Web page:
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One in every four healthcare professionals across the country exhibits signs of depression, a new study shows.
The study conducted between January 2021 and this month also reveals that two in every five healthcare workers also show symptoms of post-traumatic stress disorder.
Dubbed ‘Protecting the Wellbeing and Strengthening the Resilience of Frontline Health Workers’, the study by the Aga Khan University (AKU) shows heavy workload, lack of resources, poor work environment, irregular salary payments amongst nurses and midwives and lack of salaries for Community Health Volunteers are the key drivers for mental health challenges among the frontline health workers.
“There is a need to focus on self-care and peer support in combatting mental health challenges faced by frontline health workers. There is also need to train mental health practitioners who can then be deployed in the health system to provide mental support as needed. These require concerted investments by government and partners to ensure that such mental health interventions for frontline healthcare workers are met,” said Dr Eunice Ndirangu-Mugo, Dean, School of Nursing and Midwifery, East Africa, AKU.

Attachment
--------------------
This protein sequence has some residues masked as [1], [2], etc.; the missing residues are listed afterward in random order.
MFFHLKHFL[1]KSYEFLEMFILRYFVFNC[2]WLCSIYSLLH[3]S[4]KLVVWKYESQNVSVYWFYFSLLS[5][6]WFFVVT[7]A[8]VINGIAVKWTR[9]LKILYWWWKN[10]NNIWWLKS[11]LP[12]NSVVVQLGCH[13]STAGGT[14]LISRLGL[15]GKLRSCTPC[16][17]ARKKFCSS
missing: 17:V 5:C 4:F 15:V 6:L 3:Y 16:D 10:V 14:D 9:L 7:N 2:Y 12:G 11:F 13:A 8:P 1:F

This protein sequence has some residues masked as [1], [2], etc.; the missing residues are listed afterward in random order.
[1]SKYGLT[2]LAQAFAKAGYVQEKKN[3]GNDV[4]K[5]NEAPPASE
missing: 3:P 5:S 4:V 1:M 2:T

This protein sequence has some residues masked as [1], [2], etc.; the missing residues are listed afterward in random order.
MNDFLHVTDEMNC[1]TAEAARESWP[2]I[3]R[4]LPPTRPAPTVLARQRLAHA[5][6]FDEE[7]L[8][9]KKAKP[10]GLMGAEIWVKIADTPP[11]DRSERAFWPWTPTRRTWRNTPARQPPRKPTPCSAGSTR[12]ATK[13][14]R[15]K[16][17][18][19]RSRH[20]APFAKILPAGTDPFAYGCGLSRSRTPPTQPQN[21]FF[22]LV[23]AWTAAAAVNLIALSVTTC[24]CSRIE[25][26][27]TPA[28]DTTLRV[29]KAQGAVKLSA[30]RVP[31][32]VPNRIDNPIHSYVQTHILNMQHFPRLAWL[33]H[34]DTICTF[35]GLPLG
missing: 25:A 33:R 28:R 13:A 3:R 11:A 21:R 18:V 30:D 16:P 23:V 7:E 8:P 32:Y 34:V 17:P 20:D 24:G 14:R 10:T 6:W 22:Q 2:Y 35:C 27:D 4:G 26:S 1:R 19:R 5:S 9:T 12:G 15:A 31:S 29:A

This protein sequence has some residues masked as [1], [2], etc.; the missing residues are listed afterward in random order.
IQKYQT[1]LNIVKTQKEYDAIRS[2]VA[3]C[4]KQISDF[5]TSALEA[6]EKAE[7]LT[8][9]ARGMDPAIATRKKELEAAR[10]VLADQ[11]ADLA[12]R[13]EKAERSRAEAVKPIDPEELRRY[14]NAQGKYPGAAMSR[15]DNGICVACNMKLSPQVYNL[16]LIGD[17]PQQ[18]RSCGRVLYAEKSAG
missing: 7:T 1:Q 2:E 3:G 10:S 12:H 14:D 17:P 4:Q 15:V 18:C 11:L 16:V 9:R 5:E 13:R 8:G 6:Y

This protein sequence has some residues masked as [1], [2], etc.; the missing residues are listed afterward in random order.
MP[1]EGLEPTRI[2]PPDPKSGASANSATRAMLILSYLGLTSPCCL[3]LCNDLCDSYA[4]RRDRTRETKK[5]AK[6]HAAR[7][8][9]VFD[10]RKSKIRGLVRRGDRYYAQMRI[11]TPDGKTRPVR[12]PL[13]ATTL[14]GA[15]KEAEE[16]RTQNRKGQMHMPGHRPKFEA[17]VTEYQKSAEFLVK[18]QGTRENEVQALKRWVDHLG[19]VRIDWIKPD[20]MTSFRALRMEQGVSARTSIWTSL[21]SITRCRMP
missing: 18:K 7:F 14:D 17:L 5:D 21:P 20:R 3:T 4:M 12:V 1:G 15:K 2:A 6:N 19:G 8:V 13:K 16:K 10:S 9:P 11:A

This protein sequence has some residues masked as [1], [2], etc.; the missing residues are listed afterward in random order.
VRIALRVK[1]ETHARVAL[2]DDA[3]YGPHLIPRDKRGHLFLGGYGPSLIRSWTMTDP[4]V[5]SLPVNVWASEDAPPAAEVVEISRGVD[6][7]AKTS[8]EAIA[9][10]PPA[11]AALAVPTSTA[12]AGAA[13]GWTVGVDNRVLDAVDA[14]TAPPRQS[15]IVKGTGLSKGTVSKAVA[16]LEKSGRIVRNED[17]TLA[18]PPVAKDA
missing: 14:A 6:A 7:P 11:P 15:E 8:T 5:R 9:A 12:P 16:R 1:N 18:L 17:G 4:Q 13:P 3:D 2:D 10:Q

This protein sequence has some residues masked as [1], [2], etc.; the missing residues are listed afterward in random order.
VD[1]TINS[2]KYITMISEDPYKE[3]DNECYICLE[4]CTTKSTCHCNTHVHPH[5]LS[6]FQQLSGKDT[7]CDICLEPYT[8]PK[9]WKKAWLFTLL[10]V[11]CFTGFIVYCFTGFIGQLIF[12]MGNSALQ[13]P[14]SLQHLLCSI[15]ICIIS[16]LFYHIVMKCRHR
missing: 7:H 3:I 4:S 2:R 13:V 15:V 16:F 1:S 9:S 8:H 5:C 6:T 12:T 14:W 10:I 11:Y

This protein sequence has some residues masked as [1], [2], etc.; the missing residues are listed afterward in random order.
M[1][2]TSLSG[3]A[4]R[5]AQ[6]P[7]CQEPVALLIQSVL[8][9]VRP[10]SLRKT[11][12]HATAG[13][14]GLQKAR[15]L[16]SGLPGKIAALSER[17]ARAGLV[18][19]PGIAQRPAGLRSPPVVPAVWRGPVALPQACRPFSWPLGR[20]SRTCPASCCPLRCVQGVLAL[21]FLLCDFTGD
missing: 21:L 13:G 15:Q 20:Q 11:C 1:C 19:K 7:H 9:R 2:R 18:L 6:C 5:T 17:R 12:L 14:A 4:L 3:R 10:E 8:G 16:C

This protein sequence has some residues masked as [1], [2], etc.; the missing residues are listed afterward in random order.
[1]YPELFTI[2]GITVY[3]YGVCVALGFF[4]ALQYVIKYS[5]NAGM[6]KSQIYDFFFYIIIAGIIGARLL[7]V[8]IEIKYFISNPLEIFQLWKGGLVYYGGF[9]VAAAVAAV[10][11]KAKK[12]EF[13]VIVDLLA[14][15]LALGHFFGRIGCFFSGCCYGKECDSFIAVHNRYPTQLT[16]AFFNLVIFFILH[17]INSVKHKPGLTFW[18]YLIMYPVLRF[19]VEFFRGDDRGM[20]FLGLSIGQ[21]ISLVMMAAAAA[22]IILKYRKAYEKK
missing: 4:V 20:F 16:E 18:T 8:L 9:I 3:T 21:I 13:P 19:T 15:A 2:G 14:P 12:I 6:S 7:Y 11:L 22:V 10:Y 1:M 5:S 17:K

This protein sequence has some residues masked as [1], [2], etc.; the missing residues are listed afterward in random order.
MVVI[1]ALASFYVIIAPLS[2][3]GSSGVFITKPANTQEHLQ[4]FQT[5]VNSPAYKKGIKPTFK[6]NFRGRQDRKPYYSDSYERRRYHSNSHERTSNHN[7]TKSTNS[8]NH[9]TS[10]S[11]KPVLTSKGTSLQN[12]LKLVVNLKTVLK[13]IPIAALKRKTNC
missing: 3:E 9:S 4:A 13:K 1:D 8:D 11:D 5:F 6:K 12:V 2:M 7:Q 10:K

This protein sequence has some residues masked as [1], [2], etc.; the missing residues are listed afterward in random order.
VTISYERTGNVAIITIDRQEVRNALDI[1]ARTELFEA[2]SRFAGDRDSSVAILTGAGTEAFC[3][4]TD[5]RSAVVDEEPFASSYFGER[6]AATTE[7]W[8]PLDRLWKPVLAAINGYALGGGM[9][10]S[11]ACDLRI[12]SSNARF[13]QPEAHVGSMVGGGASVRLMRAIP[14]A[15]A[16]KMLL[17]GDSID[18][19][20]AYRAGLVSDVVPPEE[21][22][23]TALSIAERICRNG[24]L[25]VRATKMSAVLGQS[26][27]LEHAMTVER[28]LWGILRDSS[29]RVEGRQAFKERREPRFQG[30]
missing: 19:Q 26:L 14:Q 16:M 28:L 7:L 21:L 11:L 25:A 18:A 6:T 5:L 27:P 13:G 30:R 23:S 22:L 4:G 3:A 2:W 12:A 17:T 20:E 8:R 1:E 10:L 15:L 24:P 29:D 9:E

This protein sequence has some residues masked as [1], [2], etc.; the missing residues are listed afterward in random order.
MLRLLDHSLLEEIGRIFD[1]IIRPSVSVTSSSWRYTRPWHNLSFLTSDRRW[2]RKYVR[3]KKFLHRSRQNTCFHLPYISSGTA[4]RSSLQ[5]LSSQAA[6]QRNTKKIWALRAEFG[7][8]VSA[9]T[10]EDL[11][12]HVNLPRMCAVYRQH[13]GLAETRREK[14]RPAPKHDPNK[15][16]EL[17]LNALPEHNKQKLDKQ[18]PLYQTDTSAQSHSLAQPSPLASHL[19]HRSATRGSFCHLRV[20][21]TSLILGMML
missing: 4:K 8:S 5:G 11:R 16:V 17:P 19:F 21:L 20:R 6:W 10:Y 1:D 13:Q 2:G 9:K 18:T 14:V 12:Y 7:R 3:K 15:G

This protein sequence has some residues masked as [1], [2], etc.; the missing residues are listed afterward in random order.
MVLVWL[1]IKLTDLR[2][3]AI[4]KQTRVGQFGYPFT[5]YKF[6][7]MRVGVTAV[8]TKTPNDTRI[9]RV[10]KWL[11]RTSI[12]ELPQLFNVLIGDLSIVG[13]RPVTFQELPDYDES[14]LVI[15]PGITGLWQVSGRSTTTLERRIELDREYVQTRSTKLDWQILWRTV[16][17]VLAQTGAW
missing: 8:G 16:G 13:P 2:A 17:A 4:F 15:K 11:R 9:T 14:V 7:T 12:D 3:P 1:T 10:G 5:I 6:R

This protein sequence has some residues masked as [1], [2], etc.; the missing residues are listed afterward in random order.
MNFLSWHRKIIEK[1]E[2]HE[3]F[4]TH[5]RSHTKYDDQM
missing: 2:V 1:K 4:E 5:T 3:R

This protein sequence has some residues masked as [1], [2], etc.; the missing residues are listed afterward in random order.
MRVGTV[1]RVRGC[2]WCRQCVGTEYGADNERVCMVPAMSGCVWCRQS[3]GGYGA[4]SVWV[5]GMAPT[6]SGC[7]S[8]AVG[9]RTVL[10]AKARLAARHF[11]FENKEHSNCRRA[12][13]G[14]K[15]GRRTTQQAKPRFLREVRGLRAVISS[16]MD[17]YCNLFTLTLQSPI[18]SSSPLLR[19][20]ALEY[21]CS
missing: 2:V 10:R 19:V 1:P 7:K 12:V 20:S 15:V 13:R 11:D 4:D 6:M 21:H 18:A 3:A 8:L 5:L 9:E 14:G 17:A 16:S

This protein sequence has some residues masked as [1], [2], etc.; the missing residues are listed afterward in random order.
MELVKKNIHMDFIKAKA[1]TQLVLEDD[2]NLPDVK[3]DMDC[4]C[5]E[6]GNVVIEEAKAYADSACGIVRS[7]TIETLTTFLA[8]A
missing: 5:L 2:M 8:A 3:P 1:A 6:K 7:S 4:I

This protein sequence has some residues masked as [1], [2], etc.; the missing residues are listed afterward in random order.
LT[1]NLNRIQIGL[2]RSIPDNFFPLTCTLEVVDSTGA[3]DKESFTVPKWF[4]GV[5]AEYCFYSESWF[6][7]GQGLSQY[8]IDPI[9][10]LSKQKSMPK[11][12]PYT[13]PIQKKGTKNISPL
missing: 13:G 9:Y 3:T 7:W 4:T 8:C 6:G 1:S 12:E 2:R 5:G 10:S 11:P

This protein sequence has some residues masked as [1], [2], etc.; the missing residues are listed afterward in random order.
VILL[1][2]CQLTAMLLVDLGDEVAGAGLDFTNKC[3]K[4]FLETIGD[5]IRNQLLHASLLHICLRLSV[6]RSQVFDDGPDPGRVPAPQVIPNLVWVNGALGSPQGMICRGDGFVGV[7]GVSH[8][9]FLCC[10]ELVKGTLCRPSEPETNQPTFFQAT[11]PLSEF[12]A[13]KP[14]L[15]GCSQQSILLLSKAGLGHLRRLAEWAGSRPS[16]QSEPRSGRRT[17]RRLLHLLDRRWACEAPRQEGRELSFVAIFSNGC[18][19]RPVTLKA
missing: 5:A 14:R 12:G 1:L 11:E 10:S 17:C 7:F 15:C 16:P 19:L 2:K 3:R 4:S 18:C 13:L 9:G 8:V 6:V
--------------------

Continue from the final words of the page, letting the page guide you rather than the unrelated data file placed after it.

The findings indicate there is need to establish structures including policies that promote the wellbeing of health workers who are crucial in achieving Universal Health Coverage (UHC).
Apart from that, there is need to embrace mobile health technologies (mHealth) in combatting mental health challenges.
“In our analysis of policy documents, we learned that there are various policies that touch on mental health. However, these policies are mainly focused on the patient, with limited focus on the health workers from whom we expect high quality health care. Therefore, we need to develop policies that recognise and address the mental health needs of health workers as well,” said Prof Amina Abubakar, Director of the Institute for Human Development, AKU.
According to Amina, when they were conducting the study they administered a mobile-based SMS intervention that was designed to provide direct psychosocial support to health workers.
Preliminary results show such kind of intervention was feasible, acceptable and can be used to alleviate mental health challenges faced by health workers.